Telecommunications company, Telstra Corporation Limited (ASX: TLS) has divested a 49% stake worth $ 700 million in a newly created property trust to a consortium of investors that are led by Charter Hall Group (ASX: CHC), an integrated property group, which is experienced in property investment and funds management. Other players in the consortium included a wholesale capital partner and Charter Hall Long WALE REIT (ASX: CLW).
Of the total, 50% of the Charter Hall managed partnership would be owned by CLW, 21.8% by Charter Hall Group and the remaining 28.2% by the wholesale capital partner. The total value of the property trust stands at $ 1.43 billion. The newly created property trust has a portfolio of 37 telco exchange properties leased to TLS with a weighted average lease expiry (WALE) of 21 years. The staggered lease has an expiry duration ranging from 10 years to 25 years.
Charter Hall would fund the equity commitment for its stake via available investment capacity, while Charter Hall Long WALE REIT is undertaking an equity raising, including an accelerated non-renounceable entitlement offer. Charter Hall Group plans to subscribe for its entitlements as part of that offer.c;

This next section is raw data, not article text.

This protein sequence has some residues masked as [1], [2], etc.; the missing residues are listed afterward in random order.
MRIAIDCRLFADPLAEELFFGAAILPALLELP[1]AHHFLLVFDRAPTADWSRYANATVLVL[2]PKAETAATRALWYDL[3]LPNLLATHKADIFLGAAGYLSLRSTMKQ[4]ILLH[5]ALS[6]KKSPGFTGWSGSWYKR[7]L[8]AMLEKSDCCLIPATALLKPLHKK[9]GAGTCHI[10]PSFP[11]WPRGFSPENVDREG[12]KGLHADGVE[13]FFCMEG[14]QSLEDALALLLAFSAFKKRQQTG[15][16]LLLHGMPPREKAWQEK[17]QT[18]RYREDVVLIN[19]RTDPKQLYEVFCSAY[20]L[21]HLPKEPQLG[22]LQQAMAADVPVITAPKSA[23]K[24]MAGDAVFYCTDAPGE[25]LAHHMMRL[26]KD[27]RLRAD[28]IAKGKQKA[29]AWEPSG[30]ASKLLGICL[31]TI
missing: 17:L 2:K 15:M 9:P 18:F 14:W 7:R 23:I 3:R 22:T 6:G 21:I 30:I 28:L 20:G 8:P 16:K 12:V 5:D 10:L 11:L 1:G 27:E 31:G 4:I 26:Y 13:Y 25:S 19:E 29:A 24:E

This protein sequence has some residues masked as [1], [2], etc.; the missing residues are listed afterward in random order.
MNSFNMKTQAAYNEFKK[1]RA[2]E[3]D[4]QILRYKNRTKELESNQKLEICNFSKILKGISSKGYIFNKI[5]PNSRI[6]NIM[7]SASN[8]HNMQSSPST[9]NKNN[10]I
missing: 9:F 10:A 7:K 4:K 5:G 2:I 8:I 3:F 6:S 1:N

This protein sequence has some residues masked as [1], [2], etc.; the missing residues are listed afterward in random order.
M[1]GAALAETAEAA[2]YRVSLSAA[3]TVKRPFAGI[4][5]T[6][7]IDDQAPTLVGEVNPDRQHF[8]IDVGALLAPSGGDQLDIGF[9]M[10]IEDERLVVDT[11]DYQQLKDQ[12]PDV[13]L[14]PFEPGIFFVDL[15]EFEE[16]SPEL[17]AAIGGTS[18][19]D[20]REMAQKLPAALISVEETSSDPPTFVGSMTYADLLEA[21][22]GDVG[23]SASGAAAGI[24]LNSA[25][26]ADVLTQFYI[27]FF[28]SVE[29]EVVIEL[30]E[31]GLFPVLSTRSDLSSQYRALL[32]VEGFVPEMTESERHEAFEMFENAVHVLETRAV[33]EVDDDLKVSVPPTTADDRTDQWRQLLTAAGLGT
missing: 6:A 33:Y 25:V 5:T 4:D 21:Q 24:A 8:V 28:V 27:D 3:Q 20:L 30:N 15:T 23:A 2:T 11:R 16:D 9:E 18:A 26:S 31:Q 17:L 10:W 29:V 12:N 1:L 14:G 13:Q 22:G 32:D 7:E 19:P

CLW – Equity Raising:
To fund the acquisition partially, in addition to related transactions costs, Charter Hall Long WALE REIT would be undertaking the fully underwritten equity raising of ~ $ 261 million. Through an institutional placement, REIT plans to raise around $ 130 million, while through a 1-for-13 accelerated non-renounceable entitlement offer, it would raise around $ 131 million.
The shares would be issued at a price of $ 5.20 per security. Further, the equities issued under the placement and entitlement offer would have the same rank as that of other existing CLW shares.
Telstra – $ 1 Billion Asset Monetisation:
Telstra would retain the remaining 51% stake in the unlisted property trust. Moreover, the company would have operational control of the properties. Its transaction with the Charter Hall-led consortium reflected a capitalisation rate of 4.4%. Moreover, with the sale of this unlisted property trust, the company achieved $ 1 billion in asset monetisation. According to Andrew Penn, the CEO of Telstra, the company made further progress against the fourth pillar of its T22 strategy, owing to the agreement. The T22 strategy, which the company unveiled in June 2018, includes the goal of monetising up to $ 2 billion of assets, aimed towards strengthening TLS’ balance sheet.
T22 Strategic Pillars:
The T22 Strategic Pillars of TLS include:
- Pillar One – To simplify product offerings and simultaneously reduce the pain points for customers as well as create an all-digital experience.
- Pillar Two – To set up an independent infrastructure business segment for driving the company’s performance as well as establishing optionality after the rollout of nbn.
- Pillar Three- The company also aims to simplify the structure and ways of working to empower its employees as well as provide better services to customers.